Ronald Reagan's Press Secretary, James Brady, Dies

PHOTO: Former White House press secretary James Brady visits the Brady Briefing Room at the White House, March 30, 2011 in Washington.
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James Brady, the former press secretary of President Ronald Reagan and ardent gun control advocate, died today at age 73.

Brady had served as Reagan's press secretary for only 69 days when he accompanied the president to a speech at a Washington hotel on March 30, 1981. A man named John Hinckley Jr., opened fire, attempting to shoot Reagan, and a bullet hit Brady in the head.

Brady was seriously injured by the assassination attempt and confined to a wheelchair after the incident. He and his wife, Sarah, went on to become dedicated advocates for gun control, and he became the namesake for the Brady Campaign to Prevent Gun Violence.

"We are heartbroken to share the news that our beloved Jim 'Bear' Brady has passed away after a series of health issues," Brady's family said in a statement today. "Jim Brady's zest for life was apparent to all who knew him, and despite his injuries and the pain he endured every day, he used his humor, wit and charm to bring smiles to others and make the world a better place."

PHOTO:This photo taken by presidential photographer Mike Evens on March 30, 1981 shows President Ronald Reagan waving to the crowd just before the assassination attempt on him, after a conference outside the Hilton Hotel in Washington, D.C.
Mike Evens/AFP/Getty Images
PHOTO:This photo taken by presidential photographer Mike Evens on March 30, 1981 shows President Ronald Reagan waving to the crowd just before the assassination attempt on him, after a conference outside the Hilton Hotel in Washington, D.C.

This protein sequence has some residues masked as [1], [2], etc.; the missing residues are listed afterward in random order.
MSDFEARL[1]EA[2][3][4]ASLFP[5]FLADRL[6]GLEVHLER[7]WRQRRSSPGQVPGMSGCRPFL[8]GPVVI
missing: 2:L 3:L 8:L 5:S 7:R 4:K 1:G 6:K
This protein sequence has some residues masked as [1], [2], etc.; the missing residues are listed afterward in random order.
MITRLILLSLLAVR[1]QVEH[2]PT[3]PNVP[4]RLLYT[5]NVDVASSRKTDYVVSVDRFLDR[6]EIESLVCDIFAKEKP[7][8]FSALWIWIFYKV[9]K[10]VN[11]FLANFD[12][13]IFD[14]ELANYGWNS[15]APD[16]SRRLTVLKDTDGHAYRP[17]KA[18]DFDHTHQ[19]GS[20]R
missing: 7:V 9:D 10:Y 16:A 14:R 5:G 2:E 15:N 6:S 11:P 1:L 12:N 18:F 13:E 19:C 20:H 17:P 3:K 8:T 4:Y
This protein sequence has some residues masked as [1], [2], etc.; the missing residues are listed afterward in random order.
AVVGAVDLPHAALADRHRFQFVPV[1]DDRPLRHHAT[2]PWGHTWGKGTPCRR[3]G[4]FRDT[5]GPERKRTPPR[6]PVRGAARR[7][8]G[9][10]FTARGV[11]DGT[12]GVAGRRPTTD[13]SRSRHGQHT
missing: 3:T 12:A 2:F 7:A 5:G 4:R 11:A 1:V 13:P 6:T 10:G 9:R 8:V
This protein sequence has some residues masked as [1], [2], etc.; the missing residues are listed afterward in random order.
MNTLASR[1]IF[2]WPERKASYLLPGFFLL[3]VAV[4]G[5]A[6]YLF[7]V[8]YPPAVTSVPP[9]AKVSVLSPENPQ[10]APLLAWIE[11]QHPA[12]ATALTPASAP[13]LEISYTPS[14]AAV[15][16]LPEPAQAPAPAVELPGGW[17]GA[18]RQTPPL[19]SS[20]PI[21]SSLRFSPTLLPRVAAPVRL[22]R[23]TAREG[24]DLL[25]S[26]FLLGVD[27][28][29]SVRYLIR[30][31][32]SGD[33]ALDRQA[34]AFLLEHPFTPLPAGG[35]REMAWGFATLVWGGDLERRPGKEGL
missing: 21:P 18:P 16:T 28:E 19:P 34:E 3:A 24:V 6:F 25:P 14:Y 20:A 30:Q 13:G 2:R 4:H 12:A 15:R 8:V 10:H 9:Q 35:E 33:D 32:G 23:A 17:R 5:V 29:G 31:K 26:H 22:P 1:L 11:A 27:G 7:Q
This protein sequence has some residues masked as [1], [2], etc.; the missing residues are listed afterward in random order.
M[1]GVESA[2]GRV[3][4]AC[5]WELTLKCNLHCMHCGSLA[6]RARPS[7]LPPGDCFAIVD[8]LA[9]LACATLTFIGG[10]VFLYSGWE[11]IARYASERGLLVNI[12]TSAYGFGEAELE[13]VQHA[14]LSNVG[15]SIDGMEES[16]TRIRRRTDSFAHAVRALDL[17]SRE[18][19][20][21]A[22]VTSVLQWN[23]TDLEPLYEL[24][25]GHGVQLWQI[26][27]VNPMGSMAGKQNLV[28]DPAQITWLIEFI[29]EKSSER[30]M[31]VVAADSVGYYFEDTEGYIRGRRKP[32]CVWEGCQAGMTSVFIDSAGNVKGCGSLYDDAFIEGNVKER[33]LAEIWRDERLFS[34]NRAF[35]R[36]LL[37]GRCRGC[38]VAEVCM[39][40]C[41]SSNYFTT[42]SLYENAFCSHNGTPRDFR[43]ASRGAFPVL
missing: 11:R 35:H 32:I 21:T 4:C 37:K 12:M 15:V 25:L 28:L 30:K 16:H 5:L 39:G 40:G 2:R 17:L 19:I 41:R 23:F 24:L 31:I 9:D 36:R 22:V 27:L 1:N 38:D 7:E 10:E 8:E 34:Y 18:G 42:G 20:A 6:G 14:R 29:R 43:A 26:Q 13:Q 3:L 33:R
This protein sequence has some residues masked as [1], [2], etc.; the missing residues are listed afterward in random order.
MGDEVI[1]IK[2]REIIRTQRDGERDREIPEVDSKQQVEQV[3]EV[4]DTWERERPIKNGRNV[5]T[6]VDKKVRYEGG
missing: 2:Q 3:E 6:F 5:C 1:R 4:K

The Brady Campaign helped pass the Brady Bill in 1993, a law signed by President Bill Clinton that required a five-day waiting period and background checks on handgun purchases.

The Brady Campaign called its namesake "a true American hero" today, noting his trademark wit and tireless work for gun control.

"I am deeply proud to have called Jim Brady a friend. He will be missed dearly by everyone at our organization, which proudly bears his name, and by a nation that has been made better by his life," Dan Gross, president of the Brady Campaign, said in a statement. "Jim will always remain one of our greatest inspirations as this organization continues to lead the fight for a safer America.”

PHOTO: This photo taken by presidential photographer Mike Evens on March 30, 1981 shows police and Secret Service agents reacting during the assassination attempt on then US president Ronald Reagan, after a conference in Washington, D.C.
Mike Evens/AFP/Getty Images
PHOTO: This photo taken by presidential photographer Mike Evens on March 30, 1981 shows police and Secret Service agents reacting during the assassination attempt on then US president Ronald Reagan, after a conference in Washington, D.C.

President Obama also released a statement noting Brady's courage and dedication.

"Jim is a legend at the White House for his warmth and professionalism as press secretary for President Reagan; for the strength he brought to bear in recovering from the shooting that nearly killed him 33 years ago; and for turning the events of that terrible afternoon into a remarkable legacy of service through the Brady Campaign to Prevent Gun Violence," he said.

Brady also had the White House press briefing room named after him. It was there that current press secretary Josh Earnest said today that Brady "revolutionized" the job.

"Even after he was wounded in that attack on the president, [Brady] was somebody who showed his patriotism and commitment to the country by being very outspoken on an issue that was important to him and that he felt very strongly about," Earnest said. "He leaves the kind of legacy that I think certainly this press secretary and all future press secretaries will aspire to live up to."

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